Readers were misled by out-of-context statistics and omission of facts in a recent article, "Careless Fishing Causes Depletion of Marine Life." The article cited an Oceana study that ignored today's vastly improved conservation landscape.
Thanks to the use of turtle excluder devices (TEDs) on shrimp nets, sea turtle populations are growing, some exponentially. Last year, the International Union for the Conservation of Nature declared the Western Atlantic Leatherback population to be of "least concern." In 2012, Florida, home to the largest U.S. loggerhead population, had its highest nesting counts in 25 years.
Also, fewer S.C. trawler licenses are being issued: 473 last year compared to 1,500 in 1982. Given today's diminutive fishing effort and the use of TEDs, area fishermen found the report preposterous.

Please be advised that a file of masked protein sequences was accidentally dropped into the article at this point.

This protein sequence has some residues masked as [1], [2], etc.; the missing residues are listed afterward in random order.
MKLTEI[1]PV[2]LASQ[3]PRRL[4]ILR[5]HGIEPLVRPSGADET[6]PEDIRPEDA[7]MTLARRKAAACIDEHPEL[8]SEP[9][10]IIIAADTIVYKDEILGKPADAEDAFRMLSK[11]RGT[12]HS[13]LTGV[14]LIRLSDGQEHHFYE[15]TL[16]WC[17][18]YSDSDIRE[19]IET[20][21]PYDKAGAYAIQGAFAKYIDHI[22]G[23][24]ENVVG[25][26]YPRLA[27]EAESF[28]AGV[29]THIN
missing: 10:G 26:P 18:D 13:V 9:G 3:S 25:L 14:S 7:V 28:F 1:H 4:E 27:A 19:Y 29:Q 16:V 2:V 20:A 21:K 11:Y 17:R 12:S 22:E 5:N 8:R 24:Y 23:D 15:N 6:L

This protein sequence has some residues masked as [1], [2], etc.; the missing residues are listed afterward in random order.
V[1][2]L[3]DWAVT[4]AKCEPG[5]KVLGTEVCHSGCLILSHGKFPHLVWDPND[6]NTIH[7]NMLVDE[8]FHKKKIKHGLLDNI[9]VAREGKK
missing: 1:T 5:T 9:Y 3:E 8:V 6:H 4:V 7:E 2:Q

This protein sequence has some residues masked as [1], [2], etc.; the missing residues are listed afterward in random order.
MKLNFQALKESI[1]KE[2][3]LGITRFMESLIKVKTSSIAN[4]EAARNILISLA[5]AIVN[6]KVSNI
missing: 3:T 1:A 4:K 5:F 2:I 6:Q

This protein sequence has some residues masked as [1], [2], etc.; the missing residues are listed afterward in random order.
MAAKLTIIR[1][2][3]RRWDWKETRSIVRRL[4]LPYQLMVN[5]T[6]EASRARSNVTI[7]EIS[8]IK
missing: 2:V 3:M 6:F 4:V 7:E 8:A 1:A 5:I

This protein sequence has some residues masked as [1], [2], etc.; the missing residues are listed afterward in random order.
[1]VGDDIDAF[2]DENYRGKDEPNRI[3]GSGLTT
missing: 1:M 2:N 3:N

According to a federal document, the majority of assumed turtle mortalities occur in the Gulf of Mexico to Kemp's Ridley turtles. Skimmer trawls were held responsible for some. But a 2014 government memorandum reported that, after two years of observation, there were no turtle deaths on skimmer trawls.
Also, shrimp vessels must use bycatch reduction devices, allowing fin fish to swim free from nets. Dead discards are eaten by natural predators. Nothing goes to waste.
Experts agree there's little more S.C. shrimpers can do to aid conservation efforts other than disappear. If Oceana was truly concerned about ecological impacts of shrimp consumption, its focus would be on imported farm-raised shrimp and the disastrous consequences to the environment and consumers' health.
Editor's Note: Budi is a commercial fisherman, member of the S.C. Seafood Alliance and regional director of the Blue Water Fishermen's Association.